- Race and ethnicity. Researchers have found that there are biological and genetic factors that play a role in evaluating the risk of disease in certain groups. BMI cannot account for these factors. In 2011, researchers found that Black women showed less risk of metabolic diseases than White women, even though they had higher BMIs. Other studies have shown that people of Asian or Middle Eastern descent have a higher risk of diabetes or other metabolic disease at a lower BMI than those with European roots.
- Weight. Those with a bigger waist circumference (more apple shaped than pear) have a higher risk for cardiovascular and metabolic diseases, regardless of weight.
- Muscle mass. Muscle is denser than fat. Those with a lot of muscle can have a higher BMI, despite being in good health and looking slim.
- Age. As we age, we lose muscle mass and have more body fat. This can falsely throw someone into an overweight, high-risk category, if BMI is the only factor assessed.
Other determinants of disease risk
BMI is not the only factor to look at when determining risk of disease.
- Muscle vs. fat. Having more muscle can increase metabolism and help decrease obesity and related conditions.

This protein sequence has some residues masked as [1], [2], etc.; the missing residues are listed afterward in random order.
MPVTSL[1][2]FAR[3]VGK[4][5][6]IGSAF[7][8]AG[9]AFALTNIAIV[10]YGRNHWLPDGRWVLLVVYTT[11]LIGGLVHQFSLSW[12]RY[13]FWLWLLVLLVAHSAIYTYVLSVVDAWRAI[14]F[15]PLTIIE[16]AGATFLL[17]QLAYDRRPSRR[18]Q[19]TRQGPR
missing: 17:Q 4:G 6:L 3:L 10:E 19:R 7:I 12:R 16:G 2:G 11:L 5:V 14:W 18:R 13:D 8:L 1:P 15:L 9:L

- Waist circumference. A waist circumference of 40 inches for men and 35 inches for women increases the risk of obesity-related metabolic or cardiovascular issues.
- Heart rate. Regardless of your BMI, if you have a high resting heart rate, you are at more risk for heart attack and death.
- Blood sugar. The amount of sugar (glucose) in your blood can put you at risk for prediabetes and diabetes.
- Cholesterol. High levels of LDL (bad cholesterol) vs. HDL (good cholesterol) in your blood can increase your risk of heart attack and stroke.
- Blood pressure. The amount of pressure your blood exerts against the walls of your arteries as your heart beats is a good indicator of how healthy your heart is.
BMI: the imperfect tool
A new study examined data from 10,000 American adults between 2011 and 2018 revealing that 36% of these adults were labeled obese based upon their BMI. However, when this group was studied using the percent of body fat as the measurement, it was found that 74% of this group fell into the obese category. The physician who led the study concluded that many people with a normal BMI can still be obese.
It is difficult to determine the percentage of lean muscle vs. fat. This determination would create a more accurate picture of your risk for heart disease and metabolic disorder. BMI measures cannot discern this.
BMI is an easy, inexpensive measurement of body mass. It only requires a scale, stadiometer (to measure height) and calculator. BMI should be used as an initial screening tool that can lead to further evaluation and testing if you fall within an unhealthy or obese category.